In a press release today, Mayor Rawlings-Blake said, “Kevin will play an important role as we continue to look for new and better opportunities to keep our communities safe, provide economic opportunity for all and build more sustainable neighborhoods free of blight. Kevin has spent his entire adult life in public service, and I welcome him to our great city.”
In his prepared statement, Harris said, “I am truly humbled by this opportunity to serve the citizens of Baltimore under the leadership of Mayor Rawlings-Blake. I have fond memories of my time in Baltimore over the years, and I have the fondest respect for the character of the city and its citizens. Baltimore is a city that is on the move.”
During the 2012 campaign cycle, Harris oversaw messaging activities for the DNC in 15 states and also helped coordinate constituency press outreach, according to today’s release.
A native of Birmingham, Alabama, Harris received a B.A. in journalism from Howard University and an M.A. in government from Johns Hopkins University.
For those wanting a smaller military budget we are seeing yet again smoke and mirrors in this sequestration that neo-liberals toted as holding the military responsible for paying down the debt. What we are seeing is civilian military losing their jobs while private military contractors become the majority of the US military. We are seeing military troops with wage and benefits cuts and VA health care being turned into a Medicaid program financed by charities. As this article suggests.....we are seeing the further consolidation of all business to the mega-corporations as small businesses are dying on the vine from lack of Federal funding and crushing monopolies that kill competition.
THIS IS HAPPENING IN ALL AREAS OF BUSINESS....AS IN BALTIMORE ALL BUSINESS IS BEING DIRECTED TO LARGE CONTRACTORS WHO ARE PUTTING LOCAL BUSINESSES OUT OF BUSINESS AND SUBJECTING WORKERS TO EXPLOITATION.
Military worried small business suppliers will disappear during sequestration
Friday - 3/1/2013, 6:10am EST
By Jared Serbu
Jared Serbu, DoD reporter, Federal News Radio Download mp3
Under the sequestration cuts that will slice away indiscriminately at the federal discretionary budget starting today, DoD leaders have said that the first big impact to the military will be a crisis in the readiness of the armed services; acquisition programs will survive for some time before they begin to suffer major harms. But that's not necessarily true when it comes to small businesses. While sequestration and the broader defense drawdown will no doubt have a broad impact on the defense industrial base eventually, the Pentagon is not worried about defense contracting giants such as Northrop Grumman or Raytheon going out of business anytime soon. Those firms have seen the writing on the wall for some time and have begun streamlining operations, downsizing workforces, building up cash reserves and mining other sources of revenue in preparation for a downturn.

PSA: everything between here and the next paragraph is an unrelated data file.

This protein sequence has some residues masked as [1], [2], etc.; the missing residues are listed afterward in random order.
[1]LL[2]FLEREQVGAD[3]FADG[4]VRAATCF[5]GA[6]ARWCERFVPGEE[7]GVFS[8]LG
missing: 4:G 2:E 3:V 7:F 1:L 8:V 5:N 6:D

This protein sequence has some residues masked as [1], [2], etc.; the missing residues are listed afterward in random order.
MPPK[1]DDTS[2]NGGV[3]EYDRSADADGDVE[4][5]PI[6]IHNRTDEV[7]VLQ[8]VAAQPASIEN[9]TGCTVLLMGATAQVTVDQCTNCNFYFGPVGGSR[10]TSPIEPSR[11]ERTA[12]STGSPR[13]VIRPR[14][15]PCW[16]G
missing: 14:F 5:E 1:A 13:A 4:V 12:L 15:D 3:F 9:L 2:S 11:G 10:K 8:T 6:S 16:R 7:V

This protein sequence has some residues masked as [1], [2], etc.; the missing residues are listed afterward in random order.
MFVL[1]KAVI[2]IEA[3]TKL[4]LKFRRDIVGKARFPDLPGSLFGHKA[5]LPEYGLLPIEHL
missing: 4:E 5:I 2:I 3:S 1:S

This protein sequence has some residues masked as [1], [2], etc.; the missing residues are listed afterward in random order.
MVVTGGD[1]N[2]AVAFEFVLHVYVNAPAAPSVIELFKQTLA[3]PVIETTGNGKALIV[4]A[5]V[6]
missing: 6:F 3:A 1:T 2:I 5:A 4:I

Lt. Gen. Charles Davis, military deputy for acquisition, Air Force
But acquisition leaders in each of the military services say they're very worried about the fate of small businesses who either contract directly with DoD or serve as second, third or fourth tier suppliers to the large prime contractors. "It does not take long for a small business to get in trouble very quickly," said Lt. Gen. Charles Davis, the Air Force's military deputy for acquisition. "They do things like building the fuses for most of our weapons. It's a challenging thing and it's an underappreciated thing, but it's the one thing that will cause the reliability of our weapons to fail instantly. They're not necessarily the leading edge on our weapons systems, but they provide things we can't execute these programs without."
Falling behind on small business goals
Even before sequestration really kicks in, this year's budget problems already have hurt some of DoD's ability to meet its small business contracting goals. The operation and maintenance accounts that fund military training, civilian salaries and a host of other functions, also pay for small contracts issued by individual bases or military commands.
Davis said as each military service has scoured those accounts for savings in order to pay for immediate wartime and training needs, those contracts have been pared back already.
"Anything across our bases and installations, just the most routine services, those are generally all set aside for small businesses," he said. "A very large chunk of that goes to small businesses to do maintenance on buildings, to do military construction, which we have virtually no money for. We know we're already $170 million behind on our small business contracting goals compared to this point last year. That's because base commanders have started pulling back their obligations on O&M because they know what's coming, just to be able to keep our squadrons flying at a certain level."